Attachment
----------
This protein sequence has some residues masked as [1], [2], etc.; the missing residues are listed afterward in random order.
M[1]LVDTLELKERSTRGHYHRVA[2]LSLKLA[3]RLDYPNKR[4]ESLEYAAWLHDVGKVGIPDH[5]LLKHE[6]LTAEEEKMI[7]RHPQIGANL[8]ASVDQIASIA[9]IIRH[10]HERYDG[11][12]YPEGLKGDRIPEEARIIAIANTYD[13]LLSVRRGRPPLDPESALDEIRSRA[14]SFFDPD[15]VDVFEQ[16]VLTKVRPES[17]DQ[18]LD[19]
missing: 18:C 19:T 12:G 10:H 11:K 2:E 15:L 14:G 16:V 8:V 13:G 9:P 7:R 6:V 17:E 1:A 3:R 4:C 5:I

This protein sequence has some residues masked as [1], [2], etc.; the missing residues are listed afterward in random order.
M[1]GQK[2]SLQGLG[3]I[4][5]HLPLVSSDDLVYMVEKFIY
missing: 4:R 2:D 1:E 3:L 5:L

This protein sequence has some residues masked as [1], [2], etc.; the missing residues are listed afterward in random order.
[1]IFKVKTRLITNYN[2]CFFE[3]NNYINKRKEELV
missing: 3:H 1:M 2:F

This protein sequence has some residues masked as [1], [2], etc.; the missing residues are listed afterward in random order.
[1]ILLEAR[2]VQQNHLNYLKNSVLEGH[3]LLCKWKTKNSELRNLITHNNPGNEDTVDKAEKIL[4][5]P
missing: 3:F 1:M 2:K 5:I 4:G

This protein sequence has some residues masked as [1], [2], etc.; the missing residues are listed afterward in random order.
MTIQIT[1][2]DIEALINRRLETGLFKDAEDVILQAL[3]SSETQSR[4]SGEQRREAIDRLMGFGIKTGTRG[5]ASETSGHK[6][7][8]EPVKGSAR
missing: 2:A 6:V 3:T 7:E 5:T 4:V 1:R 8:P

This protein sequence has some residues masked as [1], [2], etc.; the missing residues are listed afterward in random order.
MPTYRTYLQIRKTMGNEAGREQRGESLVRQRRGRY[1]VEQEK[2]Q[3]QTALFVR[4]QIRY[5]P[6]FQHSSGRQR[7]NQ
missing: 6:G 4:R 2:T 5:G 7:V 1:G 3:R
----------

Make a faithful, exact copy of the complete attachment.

This protein sequence has some residues masked as [1], [2], etc.; the missing residues are listed afterward in random order.
M[1]LVDTLELKERSTRGHYHRVA[2]LSLKLA[3]RLDYPNKR[4]ESLEYAAWLHDVGKVGIPDH[5]LLKHE[6]LTAEEEKMI[7]RHPQIGANL[8]ASVDQIASIA[9]IIRH[10]HERYDG[11][12]YPEGLKGDRIPEEARIIAIANTYD[13]LLSVRRGRPPLDPESALDEIRSRA[14]SFFDPD[15]VDVFEQ[16]VLTKVRPES[17]DQ[18]LD[19]
missing: 18:C 19:T 12:G 10:H 11:K 2:E 15:L 14:G 16:V 8:V 13:G 9:P 7:R 6:V 17:E 1:A 3:R 4:C 5:I

This protein sequence has some residues masked as [1], [2], etc.; the missing residues are listed afterward in random order.
M[1]GQK[2]SLQGLG[3]I[4][5]HLPLVSSDDLVYMVEKFIY
missing: 4:R 2:D 1:E 3:L 5:L

This protein sequence has some residues masked as [1], [2], etc.; the missing residues are listed afterward in random order.
[1]IFKVKTRLITNYN[2]CFFE[3]NNYINKRKEELV
missing: 3:H 1:M 2:F

This protein sequence has some residues masked as [1], [2], etc.; the missing residues are listed afterward in random order.
[1]ILLEAR[2]VQQNHLNYLKNSVLEGH[3]LLCKWKTKNSELRNLITHNNPGNEDTVDKAEKIL[4][5]P
missing: 3:F 1:M 2:K 5:I 4:G

This protein sequence has some residues masked as [1], [2], etc.; the missing residues are listed afterward in random order.
MTIQIT[1][2]DIEALINRRLETGLFKDAEDVILQAL[3]SSETQSR[4]SGEQRREAIDRLMGFGIKTGTRG[5]ASETSGHK[6][7][8]EPVKGSAR
missing: 2:A 6:V 3:T 7:E 5:T 4:V 1:R 8:P

This protein sequence has some residues masked as [1], [2], etc.; the missing residues are listed afterward in random order.
MPTYRTYLQIRKTMGNEAGREQRGESLVRQRRGRY[1]VEQEK[2]Q[3]QTALFVR[4]QIRY[5]P[6]FQHSSGRQR[7]NQ
missing: 6:G 4:R 2:T 5:G 7:V 1:G 3:R